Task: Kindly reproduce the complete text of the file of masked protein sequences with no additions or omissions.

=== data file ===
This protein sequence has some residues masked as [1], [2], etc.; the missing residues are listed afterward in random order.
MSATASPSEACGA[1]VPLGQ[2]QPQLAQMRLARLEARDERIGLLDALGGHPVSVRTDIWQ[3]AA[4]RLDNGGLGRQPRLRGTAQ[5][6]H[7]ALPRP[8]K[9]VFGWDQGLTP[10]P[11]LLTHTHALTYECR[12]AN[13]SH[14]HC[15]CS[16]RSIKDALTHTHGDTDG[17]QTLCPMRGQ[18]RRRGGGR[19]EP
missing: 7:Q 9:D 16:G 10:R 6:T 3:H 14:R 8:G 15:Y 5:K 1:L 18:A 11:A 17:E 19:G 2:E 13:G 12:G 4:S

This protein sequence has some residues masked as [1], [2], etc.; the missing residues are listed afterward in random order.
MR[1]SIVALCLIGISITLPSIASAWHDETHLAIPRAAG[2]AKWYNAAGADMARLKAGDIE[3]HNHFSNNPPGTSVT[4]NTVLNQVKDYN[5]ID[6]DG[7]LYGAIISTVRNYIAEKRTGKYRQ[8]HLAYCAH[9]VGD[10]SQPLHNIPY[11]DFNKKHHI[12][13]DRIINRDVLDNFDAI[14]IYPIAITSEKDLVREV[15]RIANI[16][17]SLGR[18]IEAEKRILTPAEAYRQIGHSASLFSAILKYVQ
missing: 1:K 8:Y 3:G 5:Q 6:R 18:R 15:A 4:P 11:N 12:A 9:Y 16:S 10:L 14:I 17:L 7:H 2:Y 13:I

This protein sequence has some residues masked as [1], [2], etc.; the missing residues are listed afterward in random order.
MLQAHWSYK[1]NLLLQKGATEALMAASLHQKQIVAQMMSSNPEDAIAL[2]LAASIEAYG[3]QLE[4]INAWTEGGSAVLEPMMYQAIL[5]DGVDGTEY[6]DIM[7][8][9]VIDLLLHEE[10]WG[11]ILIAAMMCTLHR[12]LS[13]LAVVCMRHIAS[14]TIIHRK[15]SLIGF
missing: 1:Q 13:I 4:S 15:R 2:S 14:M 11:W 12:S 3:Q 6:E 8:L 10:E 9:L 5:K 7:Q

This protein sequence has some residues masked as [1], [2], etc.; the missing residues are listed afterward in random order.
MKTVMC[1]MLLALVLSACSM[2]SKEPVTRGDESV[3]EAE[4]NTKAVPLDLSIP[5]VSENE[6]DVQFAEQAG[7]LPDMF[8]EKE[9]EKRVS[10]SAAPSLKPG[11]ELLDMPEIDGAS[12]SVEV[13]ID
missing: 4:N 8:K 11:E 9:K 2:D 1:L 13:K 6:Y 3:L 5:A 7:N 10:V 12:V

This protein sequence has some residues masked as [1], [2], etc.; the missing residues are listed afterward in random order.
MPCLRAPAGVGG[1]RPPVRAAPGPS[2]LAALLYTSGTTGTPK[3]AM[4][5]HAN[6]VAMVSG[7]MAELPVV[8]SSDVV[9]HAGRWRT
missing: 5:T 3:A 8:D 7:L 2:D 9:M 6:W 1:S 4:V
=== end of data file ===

This protein sequence has some residues masked as [1], [2], etc.; the missing residues are listed afterward in random order.
MSATASPSEACGA[1]VPLGQ[2]QPQLAQMRLARLEARDERIGLLDALGGHPVSVRTDIWQ[3]AA[4]RLDNGGLGRQPRLRGTAQ[5][6]H[7]ALPRP[8]K[9]VFGWDQGLTP[10]P[11]LLTHTHALTYECR[12]AN[13]SH[14]HC[15]CS[16]RSIKDALTHTHGDTDG[17]QTLCPMRGQ[18]RRRGGGR[19]EP
missing: 7:Q 9:D 16:G 10:R 6:T 3:H 14:R 8:G 15:Y 5:K 1:L 18:A 11:A 17:E 19:G 2:E 13:G 12:G 4:S

This protein sequence has some residues masked as [1], [2], etc.; the missing residues are listed afterward in random order.
MR[1]SIVALCLIGISITLPSIASAWHDETHLAIPRAAG[2]AKWYNAAGADMARLKAGDIE[3]HNHFSNNPPGTSVT[4]NTVLNQVKDYN[5]ID[6]DG[7]LYGAIISTVRNYIAEKRTGKYRQ[8]HLAYCAH[9]VGD[10]SQPLHNIPY[11]DFNKKHHI[12][13]DRIINRDVLDNFDAI[14]IYPIAITSEKDLVREV[15]RIANI[16][17]SLGR[18]IEAEKRILTPAEAYRQIGHSASLFSAILKYVQ
missing: 1:K 8:Y 3:G 5:Q 6:R 18:R 15:A 4:P 11:N 12:A 9:Y 16:S 10:L 14:I 17:L 7:H 2:Y 13:I

This protein sequence has some residues masked as [1], [2], etc.; the missing residues are listed afterward in random order.
MLQAHWSYK[1]NLLLQKGATEALMAASLHQKQIVAQMMSSNPEDAIAL[2]LAASIEAYG[3]QLE[4]INAWTEGGSAVLEPMMYQAIL[5]DGVDGTEY[6]DIM[7][8][9]VIDLLLHEE[10]WG[11]ILIAAMMCTLHR[12]LS[13]LAVVCMRHIAS[14]TIIHRK[15]SLIGF
missing: 1:Q 13:I 4:S 15:R 2:S 14:M 11:W 12:S 3:Q 6:E 8:L 10:E 9:L 5:K 7:Q

This protein sequence has some residues masked as [1], [2], etc.; the missing residues are listed afterward in random order.
MKTVMC[1]MLLALVLSACSM[2]SKEPVTRGDESV[3]EAE[4]NTKAVPLDLSIP[5]VSENE[6]DVQFAEQAG[7]LPDMF[8]EKE[9]EKRVS[10]SAAPSLKPG[11]ELLDMPEIDGAS[12]SVEV[13]ID
missing: 4:N 8:K 11:E 9:K 2:D 1:L 13:K 6:Y 3:L 5:A 7:N 10:V 12:V

This protein sequence has some residues masked as [1], [2], etc.; the missing residues are listed afterward in random order.
MPCLRAPAGVGG[1]RPPVRAAPGPS[2]LAALLYTSGTTGTPK[3]AM[4][5]HAN[6]VAMVSG[7]MAELPVV[8]SSDVV[9]HAGRWRT
missing: 5:T 3:A 8:D 7:L 2:D 9:M 6:W 1:S 4:V